07 Apr How online tutoring can help address unemployment in young adults
The pandemic’s disruption to society has been seismic – but unemployment is one factor that has been particularly prominent amongst young people. The career prospects of those aged 16-24 are being stifled as the pandemic continues to devastate the job market, with figures from the Office for National Statistics revealing that more people of this age group have dropped out of the UK workforce than any other.
Leading EdTech platform MyTutor has proved to be a vital resource, not just when it comes to supporting learning during the most disrupted academic period in living memory, but also during a time in which unemployment in young people has been so high. The service has been able to offer jobs to young adults who want to become tutors themselves – such as university students – thereby providing a way to earn an income in such a financially uncertain time. MyTutor has therefore created a cyclical nature of giving back in education, as tutees can catch up on their studies whilst tutors have the opportunity to help struggling students and also earn some extra cash.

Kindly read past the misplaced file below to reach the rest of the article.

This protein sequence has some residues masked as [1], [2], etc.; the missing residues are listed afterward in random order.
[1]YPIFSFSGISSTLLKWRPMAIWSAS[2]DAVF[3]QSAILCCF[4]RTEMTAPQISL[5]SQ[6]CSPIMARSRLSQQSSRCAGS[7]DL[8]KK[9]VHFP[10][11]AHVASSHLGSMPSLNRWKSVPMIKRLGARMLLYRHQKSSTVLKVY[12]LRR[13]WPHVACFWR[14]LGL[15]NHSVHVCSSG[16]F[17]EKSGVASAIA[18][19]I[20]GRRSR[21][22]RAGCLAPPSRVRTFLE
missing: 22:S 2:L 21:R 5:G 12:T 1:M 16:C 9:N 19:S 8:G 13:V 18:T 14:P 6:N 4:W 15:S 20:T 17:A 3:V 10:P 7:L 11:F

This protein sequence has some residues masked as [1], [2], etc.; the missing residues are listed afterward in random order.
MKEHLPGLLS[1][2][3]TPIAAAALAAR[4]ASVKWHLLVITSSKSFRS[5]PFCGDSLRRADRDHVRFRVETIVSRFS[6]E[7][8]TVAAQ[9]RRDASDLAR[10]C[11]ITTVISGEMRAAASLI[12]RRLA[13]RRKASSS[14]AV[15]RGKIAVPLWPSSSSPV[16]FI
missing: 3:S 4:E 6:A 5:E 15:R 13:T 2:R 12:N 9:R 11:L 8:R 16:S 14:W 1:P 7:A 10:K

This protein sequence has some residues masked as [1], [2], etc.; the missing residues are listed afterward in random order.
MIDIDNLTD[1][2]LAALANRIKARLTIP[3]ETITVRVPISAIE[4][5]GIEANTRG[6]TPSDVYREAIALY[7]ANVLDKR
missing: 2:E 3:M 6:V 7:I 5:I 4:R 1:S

The successful role of EdTech during the past year suggests it will become a more permanent part of children’s learning as we edge out of lockdown. MyTutor offers students a way to catch up on their studies with someone who is of a similar age to them and understands what they’re going through. Online tutoring not only provides educational support, but often pastoral support as children are no longer lost in a sea of faces as the one to one learning provides full attention to the student. In fact, 88% of tutees have said that online tutoring has made them more confident in their abilities.
Bertie Hubbard, co-founder of EdTech platform MyTutor, discusses the impact which the pandemic has had on the mental wellbeing of young people across the nation:
“The last twelve months have been unbelievably tough year on teens and parents alike. After months out of school, exam cancellations, not seeing friends and worrying about Covid-19, it’s no surprise that 42% parents feel their child’s mental health is the worst it has ever been. Catching up on lost learning and prepping for assessed work in the summer term will bring another set of challenges for teens.
They’re in more need than ever for some support and reassurance with their studies, and that’s exactly what our tutors offer. Our tutors are all from UK universities, and because they’re just a few years older they can easily relate to what teens are going through. With their dedicated one-to-one support, teens get some much-needed reassurance and come out with a stronger self-belief – 88% say that lessons made them feel more confident.”